The AWA standards are the most rigorous and progressive animal care requirements in the nation, and the only requiring animals to be raised outdoors, on pasture or range. Continuously ranked as the “most stringent” of all third-party certifiers by the World Society for the Protection of Animals, AWA standards have been developed in collaboration with scientists, veterinarians, researchers, and farmers across the globe to maximize practicable, high-welfare farm management. AWA’s standards incorporate best practices and recent research and have been adopted only after rigorous review. The basic premise of all the standards is that animals must be able to behave naturally and be in a state of physical and psychological well-being.

To accomplish the goals of the Animal Welfare Approved program, all standards address every aspect of each species’ lifecycle needs from birth to death. Animal Welfare Approved works diligently to maintain a farm’s ability to be economically viable and the standards have been proven to be achievable by the vast majority of farm situations. Animal Welfare Approved reviews its standards annually, updating them as needed to incorporate new research and on-farm findings.

Tuesday, September 14, 2010

Egg Count 9

The egg count for August stands at 43.65 dozen, or 1.41 dozen a day. Not only is this the lowest number of eggs since I began such an accounting, it also includes this year's flock of pullets, which are now 30 or so weeks old and should be well into laying. That 1.41 dozen per day average, in other words, is from roughly 300 laying-age chickens.
Of course, if you eat Ecotone eggs on any kind of regular basis, you already knew this. For the entire month of August, egg availability was at an all-time low. As I've suggested before, the ultimate source of the problem is the heat. But it's also just part of the deal when you remove chickens from climate controlled buildings and put them outside on pasture. By controlling the temperature and regulating the light, industrial egg farms maximize the number of eggs a hen can lay, which leads to physiological burnout and culling within the first year, and is the ultimate source of cheap, plentiful eggs year-round. Powered by petroleum and seasoned with salmonella, naturally.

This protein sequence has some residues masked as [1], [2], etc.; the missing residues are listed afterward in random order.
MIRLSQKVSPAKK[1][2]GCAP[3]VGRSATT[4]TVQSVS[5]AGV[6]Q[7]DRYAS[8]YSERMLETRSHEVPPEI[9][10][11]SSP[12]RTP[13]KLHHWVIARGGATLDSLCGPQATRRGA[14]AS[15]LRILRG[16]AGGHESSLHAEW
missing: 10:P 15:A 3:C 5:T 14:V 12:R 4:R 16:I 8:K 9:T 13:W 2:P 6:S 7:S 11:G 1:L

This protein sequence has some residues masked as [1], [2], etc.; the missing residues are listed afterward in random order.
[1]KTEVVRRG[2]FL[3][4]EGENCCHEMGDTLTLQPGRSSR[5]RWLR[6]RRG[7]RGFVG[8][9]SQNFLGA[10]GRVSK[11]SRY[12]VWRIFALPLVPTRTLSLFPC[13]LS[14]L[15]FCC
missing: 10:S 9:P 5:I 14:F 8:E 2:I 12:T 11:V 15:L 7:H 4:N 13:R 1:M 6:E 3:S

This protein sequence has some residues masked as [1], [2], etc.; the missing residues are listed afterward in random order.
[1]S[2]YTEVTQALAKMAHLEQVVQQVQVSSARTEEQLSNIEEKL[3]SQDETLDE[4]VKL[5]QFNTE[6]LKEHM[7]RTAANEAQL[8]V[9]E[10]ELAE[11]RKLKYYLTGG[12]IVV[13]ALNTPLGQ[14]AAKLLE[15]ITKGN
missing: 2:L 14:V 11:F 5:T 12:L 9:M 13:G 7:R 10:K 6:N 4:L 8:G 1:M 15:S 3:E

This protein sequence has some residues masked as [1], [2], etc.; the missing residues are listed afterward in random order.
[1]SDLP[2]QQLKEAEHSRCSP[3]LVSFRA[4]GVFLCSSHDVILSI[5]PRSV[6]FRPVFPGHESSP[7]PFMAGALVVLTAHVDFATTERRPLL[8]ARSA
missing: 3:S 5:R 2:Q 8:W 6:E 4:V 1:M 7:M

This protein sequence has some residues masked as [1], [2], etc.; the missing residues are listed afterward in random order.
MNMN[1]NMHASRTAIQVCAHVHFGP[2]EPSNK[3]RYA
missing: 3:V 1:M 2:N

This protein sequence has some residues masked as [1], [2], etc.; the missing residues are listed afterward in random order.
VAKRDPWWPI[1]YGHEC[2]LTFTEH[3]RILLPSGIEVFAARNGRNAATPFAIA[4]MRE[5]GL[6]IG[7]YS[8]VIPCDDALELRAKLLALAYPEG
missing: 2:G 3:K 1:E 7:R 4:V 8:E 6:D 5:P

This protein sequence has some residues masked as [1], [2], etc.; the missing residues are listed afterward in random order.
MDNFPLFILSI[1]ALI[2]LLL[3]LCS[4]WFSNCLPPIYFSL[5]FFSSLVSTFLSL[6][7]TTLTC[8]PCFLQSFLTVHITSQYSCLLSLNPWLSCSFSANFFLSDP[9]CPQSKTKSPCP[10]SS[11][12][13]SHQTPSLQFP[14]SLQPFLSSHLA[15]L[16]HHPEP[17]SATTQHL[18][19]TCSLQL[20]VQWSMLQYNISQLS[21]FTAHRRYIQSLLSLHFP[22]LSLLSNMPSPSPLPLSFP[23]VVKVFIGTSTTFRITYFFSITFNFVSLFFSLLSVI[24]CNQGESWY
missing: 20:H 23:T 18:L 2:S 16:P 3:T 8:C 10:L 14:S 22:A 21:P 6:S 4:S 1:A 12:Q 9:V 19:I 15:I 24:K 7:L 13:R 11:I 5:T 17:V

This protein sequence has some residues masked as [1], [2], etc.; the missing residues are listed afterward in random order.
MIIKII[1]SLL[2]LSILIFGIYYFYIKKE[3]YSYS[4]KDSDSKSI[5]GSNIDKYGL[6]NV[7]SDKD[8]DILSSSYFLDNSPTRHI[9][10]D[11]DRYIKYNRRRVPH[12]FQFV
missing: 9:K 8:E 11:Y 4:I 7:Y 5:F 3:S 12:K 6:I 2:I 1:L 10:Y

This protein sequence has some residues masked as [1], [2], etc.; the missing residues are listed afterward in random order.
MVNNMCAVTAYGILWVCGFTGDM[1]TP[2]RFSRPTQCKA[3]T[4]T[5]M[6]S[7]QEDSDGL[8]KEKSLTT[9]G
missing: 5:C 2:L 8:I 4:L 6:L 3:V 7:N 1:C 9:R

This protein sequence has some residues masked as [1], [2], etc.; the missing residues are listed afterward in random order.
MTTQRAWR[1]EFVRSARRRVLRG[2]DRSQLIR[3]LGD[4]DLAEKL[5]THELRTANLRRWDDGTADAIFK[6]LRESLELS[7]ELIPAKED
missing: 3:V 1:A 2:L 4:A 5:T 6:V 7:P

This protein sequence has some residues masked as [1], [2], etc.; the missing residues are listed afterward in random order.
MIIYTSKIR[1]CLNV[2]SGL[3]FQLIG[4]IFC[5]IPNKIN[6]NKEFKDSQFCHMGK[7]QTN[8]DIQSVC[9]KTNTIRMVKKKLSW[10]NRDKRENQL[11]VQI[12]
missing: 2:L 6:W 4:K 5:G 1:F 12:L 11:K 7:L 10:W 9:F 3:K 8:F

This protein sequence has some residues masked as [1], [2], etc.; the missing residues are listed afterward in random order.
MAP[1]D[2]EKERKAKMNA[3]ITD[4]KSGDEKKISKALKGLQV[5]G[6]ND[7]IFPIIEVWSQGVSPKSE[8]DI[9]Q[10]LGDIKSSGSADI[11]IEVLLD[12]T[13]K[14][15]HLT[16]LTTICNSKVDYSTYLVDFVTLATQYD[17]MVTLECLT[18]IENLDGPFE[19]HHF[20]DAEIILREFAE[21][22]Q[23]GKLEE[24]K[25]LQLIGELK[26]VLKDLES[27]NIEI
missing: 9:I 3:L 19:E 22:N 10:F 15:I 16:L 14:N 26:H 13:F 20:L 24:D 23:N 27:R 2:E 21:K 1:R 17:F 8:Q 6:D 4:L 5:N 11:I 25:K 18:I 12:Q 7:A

But just to give you a sense of the economics of such a month on a small farm, I ran the numbers on feed costs. For chickens as for people, one by-product of the heat is a diminished appetite. Daily grain consumption was down to .15 pounds of grain per hen, or a total of 1,326 pounds for the month. Of course, grain is the same price whether they are laying are not, and given the month's totals, that puts the cost of each dozen eggs from Ecotone at $9.06, or .75 cents an egg. Given how many dozen eggs were laid in August, the feed to egg ratio this month was roughly 30 pounds of grain per dozen, or 2.5 pounds per egg.

Monday, September 13, 2010


The last piglet finally found a home! After several folks saying they wanted her but backing out, the final gilt from the first litter moved to Pink Guitar Farm in Bon Aqua, Tennessee. These lovely folks are transplants from California, moving to the glorious southeast for more space, one can only assume cheaper land, and, above all else, plentiful water. Last year, they also bought a pair Narragansett turkeys from us, which they still have and are hoping to raise poults from next year. Here's the gilt talking through the fence to her new boar-friend.